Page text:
Instant Analysis: Five takeaways from Quakes' 3-0 loss to Sounders


Instant Analysis: Five takeaways from Quakes' 3-0 loss to Sounders


What a difference a week makes.

The San Jose Earthquakes entered their two-game, coast-to-coast swing of road games in playoff position. 

But now, after a 5-1 loss to the Red Bulls in the middle of last week and on Sunday, a 3-0 loss to the Seattle Sounders, the Quakes are in seventh place in the Western Conference -- on the outside looking in. 

Here are five takeaways from defeat number nine on the season:

-- For the first 53 minutes there, it looked like San Jose had corrected what ailed them against the Red Bulls. They bent but did not break. 

But Christian Roldan opened the flood gates in the 54th minute, capitalizing on a defensive miscue and then it didn't take Seattle too much longer to put the game out of reach -- and make the Quakes look completely out of place. 

Roldan scored again in the 56th minute and Kelvin Leerdam, starting in his first game for the Sounders, scored nine minutes later. 

Roldan came inches away from his hat trick -- hitting the post in the 79th minute. 

-- Again, it's tough to criticize the play of one player, but in both Roldan goals -- that came within a minute of one another -- Andres Imperiale looked like the target of Seattle's attack -- he got caught flat footed on the first goal and on the second, the Argentinean was beat in the air. 

His defensive partner Victor Bernardez was victimized on that second goal too. 

It's probably not a coincidence then, that the Quakes signed Swiss defender Francois Affolter during the week. 

-- Speaking of Affolter, we've yet to see him at Avaya Stadium. And just like Jesse Fioranelli's other signing, little is known of the international player. Yet, at this point, with injuries and a deep run in the U.S. Open Cup tournament, the Quakes are in need of able bodies.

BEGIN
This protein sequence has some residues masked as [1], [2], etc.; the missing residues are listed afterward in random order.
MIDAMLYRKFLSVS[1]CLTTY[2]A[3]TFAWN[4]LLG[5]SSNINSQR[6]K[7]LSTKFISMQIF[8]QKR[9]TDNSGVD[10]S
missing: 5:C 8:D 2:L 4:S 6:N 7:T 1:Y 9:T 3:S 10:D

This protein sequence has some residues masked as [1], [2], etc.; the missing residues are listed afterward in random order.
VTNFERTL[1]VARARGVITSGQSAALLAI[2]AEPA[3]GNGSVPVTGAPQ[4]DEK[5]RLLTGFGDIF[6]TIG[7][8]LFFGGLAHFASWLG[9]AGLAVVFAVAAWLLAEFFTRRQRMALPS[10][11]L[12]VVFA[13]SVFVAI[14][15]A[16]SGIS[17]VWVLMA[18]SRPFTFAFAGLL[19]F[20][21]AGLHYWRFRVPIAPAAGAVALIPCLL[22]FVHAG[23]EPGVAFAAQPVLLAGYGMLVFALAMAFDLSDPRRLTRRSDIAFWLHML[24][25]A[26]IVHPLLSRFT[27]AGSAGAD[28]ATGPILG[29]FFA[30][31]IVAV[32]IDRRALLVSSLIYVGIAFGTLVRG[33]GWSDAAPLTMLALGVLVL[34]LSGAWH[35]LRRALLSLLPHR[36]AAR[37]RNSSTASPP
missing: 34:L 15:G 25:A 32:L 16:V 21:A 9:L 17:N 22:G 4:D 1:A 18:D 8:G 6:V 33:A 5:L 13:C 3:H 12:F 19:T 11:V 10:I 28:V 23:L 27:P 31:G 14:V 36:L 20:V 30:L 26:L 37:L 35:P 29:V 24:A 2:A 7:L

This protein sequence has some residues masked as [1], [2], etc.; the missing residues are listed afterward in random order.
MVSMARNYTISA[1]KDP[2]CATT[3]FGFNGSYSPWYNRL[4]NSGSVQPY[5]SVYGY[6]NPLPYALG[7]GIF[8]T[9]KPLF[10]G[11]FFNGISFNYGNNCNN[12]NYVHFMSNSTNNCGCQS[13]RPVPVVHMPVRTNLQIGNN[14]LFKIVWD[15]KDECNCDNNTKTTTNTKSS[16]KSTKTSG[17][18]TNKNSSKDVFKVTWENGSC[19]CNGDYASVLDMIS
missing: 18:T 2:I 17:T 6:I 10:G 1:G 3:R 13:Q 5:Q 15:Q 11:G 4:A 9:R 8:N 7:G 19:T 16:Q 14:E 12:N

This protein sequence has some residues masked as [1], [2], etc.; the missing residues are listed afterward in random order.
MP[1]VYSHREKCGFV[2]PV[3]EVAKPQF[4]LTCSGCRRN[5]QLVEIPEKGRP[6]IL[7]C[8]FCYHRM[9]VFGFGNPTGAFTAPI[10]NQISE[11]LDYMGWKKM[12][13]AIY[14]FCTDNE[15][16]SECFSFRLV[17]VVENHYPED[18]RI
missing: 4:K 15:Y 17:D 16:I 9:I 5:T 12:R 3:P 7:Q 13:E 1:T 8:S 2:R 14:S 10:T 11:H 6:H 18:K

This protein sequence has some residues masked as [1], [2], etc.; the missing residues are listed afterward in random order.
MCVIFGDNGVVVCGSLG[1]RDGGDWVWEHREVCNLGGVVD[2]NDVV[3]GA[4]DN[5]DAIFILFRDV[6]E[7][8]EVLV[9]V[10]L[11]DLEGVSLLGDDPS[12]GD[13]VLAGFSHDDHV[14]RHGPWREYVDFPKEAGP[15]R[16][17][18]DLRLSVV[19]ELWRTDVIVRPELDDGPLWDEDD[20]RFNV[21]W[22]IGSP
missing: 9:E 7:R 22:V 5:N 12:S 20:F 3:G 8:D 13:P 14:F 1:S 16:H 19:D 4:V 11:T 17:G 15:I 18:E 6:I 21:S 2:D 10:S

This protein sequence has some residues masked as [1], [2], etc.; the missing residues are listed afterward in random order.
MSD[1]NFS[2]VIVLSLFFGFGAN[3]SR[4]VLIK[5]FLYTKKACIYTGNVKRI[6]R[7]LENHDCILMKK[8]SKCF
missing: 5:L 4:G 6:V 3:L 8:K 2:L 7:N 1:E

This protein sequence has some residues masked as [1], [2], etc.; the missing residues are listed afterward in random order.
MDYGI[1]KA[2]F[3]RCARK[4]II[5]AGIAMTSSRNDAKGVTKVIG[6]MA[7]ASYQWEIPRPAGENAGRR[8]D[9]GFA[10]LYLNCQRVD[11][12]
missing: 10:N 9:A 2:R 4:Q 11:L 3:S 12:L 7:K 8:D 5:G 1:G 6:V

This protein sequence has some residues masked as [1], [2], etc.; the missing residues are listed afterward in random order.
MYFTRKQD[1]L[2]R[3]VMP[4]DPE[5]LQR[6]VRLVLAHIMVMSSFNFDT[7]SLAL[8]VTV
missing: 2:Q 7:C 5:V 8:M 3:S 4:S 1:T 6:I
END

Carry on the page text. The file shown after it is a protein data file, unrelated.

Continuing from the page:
Affolter, a center back, does have five international caps and over 200 caps in the Swiss Super League and German Bundesliga. 

-- After losing to New York last week, the Quakes moved below the magic red line in the Western Conference. Sunday's loss to the Sounders is critical -- with 21 games played, the Sounders not only creeped ahead of the Quakes, but are now four points clear of their Western Conference rival for that sixth (and last) playoff spot.  

Over a two-match stretch, the Quakes went from fifth and in the playoffs to seventh and knowing the latter part of the season (13 games) will be an uphill climb. 

-- San Jose got another look at Vako. The midfielder scored against the Red Bulls but, after checking in during minute 62, Vako did not figure into the attack. 

And, in the interest of the aforementioned able bodies, it was positive to see Quincy Amarikwa put in another shift ... and almost score in the 83rd minute.

Reports: Former Warriors center agrees to one-year deal with Magic


Reports: Former Warriors center agrees to one-year deal with Magic

After one season with the Clippers, free agent Marreese Speights is headed back to the state of Florida.

The former Warriors center has agreed to a one-year deal with the Orlando Magic, according to USA Today Sports.

News that the two sides were closing in on a deal was first reported by David Pick.

The deal is reportedly worth the veteran's minimum of $2.1 million.

In his lone season with the Clippers, Speights averaged 8.7 points and 4.5 rebounds in 82 games.

Speights played three seasons was the Warriors and was part of the 2014-15 championship team.

The soon-to-be 30-year-old Speights was born in St. Petersburg, Florida and played his college ball at the University of Florida.